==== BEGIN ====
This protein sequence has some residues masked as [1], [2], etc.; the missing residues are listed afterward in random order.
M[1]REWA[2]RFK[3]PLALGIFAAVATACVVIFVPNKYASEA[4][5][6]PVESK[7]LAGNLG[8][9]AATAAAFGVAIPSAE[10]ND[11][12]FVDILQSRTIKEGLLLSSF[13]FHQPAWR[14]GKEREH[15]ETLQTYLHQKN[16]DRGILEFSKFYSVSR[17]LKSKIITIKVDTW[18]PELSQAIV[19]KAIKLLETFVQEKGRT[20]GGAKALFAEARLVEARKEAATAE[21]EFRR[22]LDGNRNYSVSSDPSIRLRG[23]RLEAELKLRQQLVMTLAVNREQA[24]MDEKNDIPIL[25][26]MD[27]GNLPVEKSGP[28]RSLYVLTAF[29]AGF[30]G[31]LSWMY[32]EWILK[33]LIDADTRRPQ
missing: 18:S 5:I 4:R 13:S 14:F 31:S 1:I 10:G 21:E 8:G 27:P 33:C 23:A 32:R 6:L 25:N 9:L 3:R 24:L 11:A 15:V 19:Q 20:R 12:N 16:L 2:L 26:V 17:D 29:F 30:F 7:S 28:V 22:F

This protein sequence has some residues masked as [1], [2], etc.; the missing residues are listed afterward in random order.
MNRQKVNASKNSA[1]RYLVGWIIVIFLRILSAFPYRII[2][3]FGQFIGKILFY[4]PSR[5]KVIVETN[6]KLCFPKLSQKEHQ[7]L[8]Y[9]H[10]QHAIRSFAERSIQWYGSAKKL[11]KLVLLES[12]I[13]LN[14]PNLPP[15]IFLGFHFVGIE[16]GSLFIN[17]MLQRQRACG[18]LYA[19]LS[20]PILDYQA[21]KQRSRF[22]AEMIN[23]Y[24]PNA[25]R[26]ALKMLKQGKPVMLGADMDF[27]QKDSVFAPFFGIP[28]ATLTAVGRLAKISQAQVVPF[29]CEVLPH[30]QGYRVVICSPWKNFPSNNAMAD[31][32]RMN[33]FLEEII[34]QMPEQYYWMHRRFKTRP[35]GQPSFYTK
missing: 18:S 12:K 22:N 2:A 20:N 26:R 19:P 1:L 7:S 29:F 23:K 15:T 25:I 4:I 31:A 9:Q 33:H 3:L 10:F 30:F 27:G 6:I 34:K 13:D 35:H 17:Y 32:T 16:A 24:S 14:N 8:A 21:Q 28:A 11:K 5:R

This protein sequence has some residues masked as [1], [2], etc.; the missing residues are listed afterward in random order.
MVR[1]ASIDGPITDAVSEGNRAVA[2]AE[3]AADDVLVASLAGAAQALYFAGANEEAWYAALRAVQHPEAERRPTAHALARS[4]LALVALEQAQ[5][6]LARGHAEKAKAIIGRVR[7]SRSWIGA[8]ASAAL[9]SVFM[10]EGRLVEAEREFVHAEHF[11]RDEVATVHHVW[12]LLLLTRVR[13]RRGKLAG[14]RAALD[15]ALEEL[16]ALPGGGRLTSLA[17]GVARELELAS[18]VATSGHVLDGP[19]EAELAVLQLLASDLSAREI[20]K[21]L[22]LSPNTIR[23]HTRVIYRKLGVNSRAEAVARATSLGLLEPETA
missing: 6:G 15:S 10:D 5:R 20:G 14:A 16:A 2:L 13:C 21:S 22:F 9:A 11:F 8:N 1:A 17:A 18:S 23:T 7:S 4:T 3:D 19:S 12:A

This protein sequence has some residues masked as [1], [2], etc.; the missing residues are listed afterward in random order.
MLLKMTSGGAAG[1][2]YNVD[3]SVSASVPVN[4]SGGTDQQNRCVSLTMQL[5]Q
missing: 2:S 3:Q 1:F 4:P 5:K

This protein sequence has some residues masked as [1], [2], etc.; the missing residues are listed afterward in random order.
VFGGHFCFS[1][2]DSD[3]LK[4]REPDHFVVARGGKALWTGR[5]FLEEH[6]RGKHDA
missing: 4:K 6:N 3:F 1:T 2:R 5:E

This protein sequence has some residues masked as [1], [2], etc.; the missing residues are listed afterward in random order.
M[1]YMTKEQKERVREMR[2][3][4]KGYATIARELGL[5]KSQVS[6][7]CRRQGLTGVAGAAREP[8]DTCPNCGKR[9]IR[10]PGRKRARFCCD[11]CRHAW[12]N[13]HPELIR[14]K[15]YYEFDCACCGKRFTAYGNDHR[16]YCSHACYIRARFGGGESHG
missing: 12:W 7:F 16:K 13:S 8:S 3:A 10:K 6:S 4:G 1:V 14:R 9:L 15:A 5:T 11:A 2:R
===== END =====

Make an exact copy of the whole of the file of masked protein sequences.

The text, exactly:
This protein sequence has some residues masked as [1], [2], etc.; the missing residues are listed afterward in random order.
M[1]REWA[2]RFK[3]PLALGIFAAVATACVVIFVPNKYASEA[4][5][6]PVESK[7]LAGNLG[8][9]AATAAAFGVAIPSAE[10]ND[11][12]FVDILQSRTIKEGLLLSSF[13]FHQPAWR[14]GKEREH[15]ETLQTYLHQKN[16]DRGILEFSKFYSVSR[17]LKSKIITIKVDTW[18]PELSQAIV[19]KAIKLLETFVQEKGRT[20]GGAKALFAEARLVEARKEAATAE[21]EFRR[22]LDGNRNYSVSSDPSIRLRG[23]RLEAELKLRQQLVMTLAVNREQA[24]MDEKNDIPIL[25][26]MD[27]GNLPVEKSGP[28]RSLYVLTAF[29]AGF[30]G[31]LSWMY[32]EWILK[33]LIDADTRRPQ
missing: 18:S 5:I 4:R 13:S 14:F 31:S 1:I 10:G 21:E 8:G 27:P 33:C 23:A 32:R 6:L 25:N 9:L 3:R 24:L 11:A 15:V 19:Q 20:R 12:N 16:L 2:L 26:V 17:D 29:F 30:F 7:S 28:V 22:F

This protein sequence has some residues masked as [1], [2], etc.; the missing residues are listed afterward in random order.
MNRQKVNASKNSA[1]RYLVGWIIVIFLRILSAFPYRII[2][3]FGQFIGKILFY[4]PSR[5]KVIVETN[6]KLCFPKLSQKEHQ[7]L[8]Y[9]H[10]QHAIRSFAERSIQWYGSAKKL[11]KLVLLES[12]I[13]LN[14]PNLPP[15]IFLGFHFVGIE[16]GSLFIN[17]MLQRQRACG[18]LYA[19]LS[20]PILDYQA[21]KQRSRF[22]AEMIN[23]Y[24]PNA[25]R[26]ALKMLKQGKPVMLGADMDF[27]QKDSVFAPFFGIP[28]ATLTAVGRLAKISQAQVVPF[29]CEVLPH[30]QGYRVVICSPWKNFPSNNAMAD[31][32]RMN[33]FLEEII[34]QMPEQYYWMHRRFKTRP[35]GQPSFYTK
missing: 18:S 12:K 22:N 2:A 20:N 26:R 19:P 1:L 7:S 29:F 23:K 15:T 25:I 4:I 31:A 9:Q 33:H 3:L 10:F 30:F 27:G 6:I 34:K 13:D 35:H 17:Y 32:T 16:A 24:S 14:N 8:A 21:Q 28:A 11:K 5:R

This protein sequence has some residues masked as [1], [2], etc.; the missing residues are listed afterward in random order.
MVR[1]ASIDGPITDAVSEGNRAVA[2]AE[3]AADDVLVASLAGAAQALYFAGANEEAWYAALRAVQHPEAERRPTAHALARS[4]LALVALEQAQ[5][6]LARGHAEKAKAIIGRVR[7]SRSWIGA[8]ASAAL[9]SVFM[10]EGRLVEAEREFVHAEHF[11]RDEVATVHHVW[12]LLLLTRVR[13]RRGKLAG[14]RAALD[15]ALEEL[16]ALPGGGRLTSLA[17]GVARELELAS[18]VATSGHVLDGP[19]EAELAVLQLLASDLSAREI[20]K[21]L[22]LSPNTIR[23]HTRVIYRKLGVNSRAEAVARATSLGLLEPETA
missing: 6:G 15:S 10:D 5:R 20:G 14:A 16:A 2:L 13:C 21:S 22:F 9:A 11:F 8:N 1:A 17:A 18:S 23:T 7:S 4:T 3:D 19:S 12:A

This protein sequence has some residues masked as [1], [2], etc.; the missing residues are listed afterward in random order.
MLLKMTSGGAAG[1][2]YNVD[3]SVSASVPVN[4]SGGTDQQNRCVSLTMQL[5]Q
missing: 2:S 3:Q 1:F 4:P 5:K

This protein sequence has some residues masked as [1], [2], etc.; the missing residues are listed afterward in random order.
VFGGHFCFS[1][2]DSD[3]LK[4]REPDHFVVARGGKALWTGR[5]FLEEH[6]RGKHDA
missing: 4:K 6:N 3:F 1:T 2:R 5:E

This protein sequence has some residues masked as [1], [2], etc.; the missing residues are listed afterward in random order.
M[1]YMTKEQKERVREMR[2][3][4]KGYATIARELGL[5]KSQVS[6][7]CRRQGLTGVAGAAREP[8]DTCPNCGKR[9]IR[10]PGRKRARFCCD[11]CRHAW[12]N[13]HPELIR[14]K[15]YYEFDCACCGKRFTAYGNDHR[16]YCSHACYIRARFGGGESHG
missing: 12:W 7:F 16:K 13:S 8:S 3:A 10:K 6:S 4:G 1:V 14:R 9:L 15:A 5:T 11:A 2:R